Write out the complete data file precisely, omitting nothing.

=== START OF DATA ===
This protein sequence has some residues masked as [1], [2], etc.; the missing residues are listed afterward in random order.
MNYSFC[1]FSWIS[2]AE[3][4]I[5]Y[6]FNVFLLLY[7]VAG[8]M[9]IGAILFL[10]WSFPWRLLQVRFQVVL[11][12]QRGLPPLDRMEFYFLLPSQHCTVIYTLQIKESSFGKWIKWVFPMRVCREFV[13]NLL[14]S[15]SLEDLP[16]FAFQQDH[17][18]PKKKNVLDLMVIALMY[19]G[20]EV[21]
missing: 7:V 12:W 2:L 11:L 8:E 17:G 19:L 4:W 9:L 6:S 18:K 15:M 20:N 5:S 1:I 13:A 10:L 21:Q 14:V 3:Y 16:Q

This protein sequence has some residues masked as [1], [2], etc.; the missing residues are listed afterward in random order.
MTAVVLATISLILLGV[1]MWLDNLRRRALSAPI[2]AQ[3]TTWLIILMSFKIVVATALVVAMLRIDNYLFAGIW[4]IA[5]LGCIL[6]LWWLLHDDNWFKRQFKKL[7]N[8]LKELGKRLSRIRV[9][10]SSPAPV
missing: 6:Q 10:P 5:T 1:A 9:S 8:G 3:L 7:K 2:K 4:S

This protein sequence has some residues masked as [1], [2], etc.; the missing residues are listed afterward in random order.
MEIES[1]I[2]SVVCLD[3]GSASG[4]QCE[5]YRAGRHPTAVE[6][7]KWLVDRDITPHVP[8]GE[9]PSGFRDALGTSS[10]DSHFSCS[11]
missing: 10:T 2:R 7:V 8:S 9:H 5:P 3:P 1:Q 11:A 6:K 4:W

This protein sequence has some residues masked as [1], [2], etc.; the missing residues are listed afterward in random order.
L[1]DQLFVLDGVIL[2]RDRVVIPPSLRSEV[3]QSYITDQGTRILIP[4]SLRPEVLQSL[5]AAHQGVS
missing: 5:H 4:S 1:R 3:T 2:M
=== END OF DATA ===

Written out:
This protein sequence has some residues masked as [1], [2], etc.; the missing residues are listed afterward in random order.
MNYSFC[1]FSWIS[2]AE[3][4]I[5]Y[6]FNVFLLLY[7]VAG[8]M[9]IGAILFL[10]WSFPWRLLQVRFQVVL[11][12]QRGLPPLDRMEFYFLLPSQHCTVIYTLQIKESSFGKWIKWVFPMRVCREFV[13]NLL[14]S[15]SLEDLP[16]FAFQQDH[17][18]PKKKNVLDLMVIALMY[19]G[20]EV[21]
missing: 7:V 12:W 2:L 11:L 8:E 17:G 19:L 4:W 9:L 6:S 18:K 15:M 20:N 5:S 1:I 13:A 10:L 21:Q 14:V 3:Y 16:Q

This protein sequence has some residues masked as [1], [2], etc.; the missing residues are listed afterward in random order.
MTAVVLATISLILLGV[1]MWLDNLRRRALSAPI[2]AQ[3]TTWLIILMSFKIVVATALVVAMLRIDNYLFAGIW[4]IA[5]LGCIL[6]LWWLLHDDNWFKRQFKKL[7]N[8]LKELGKRLSRIRV[9][10]SSPAPV
missing: 6:Q 10:P 5:T 1:A 9:S 8:G 3:L 7:K 2:K 4:S

This protein sequence has some residues masked as [1], [2], etc.; the missing residues are listed afterward in random order.
MEIES[1]I[2]SVVCLD[3]GSASG[4]QCE[5]YRAGRHPTAVE[6][7]KWLVDRDITPHVP[8]GE[9]PSGFRDALGTSS[10]DSHFSCS[11]
missing: 10:T 2:R 7:V 8:S 9:H 5:P 3:P 1:Q 11:A 6:K 4:W

This protein sequence has some residues masked as [1], [2], etc.; the missing residues are listed afterward in random order.
L[1]DQLFVLDGVIL[2]RDRVVIPPSLRSEV[3]QSYITDQGTRILIP[4]SLRPEVLQSL[5]AAHQGVS
missing: 5:H 4:S 1:R 3:T 2:M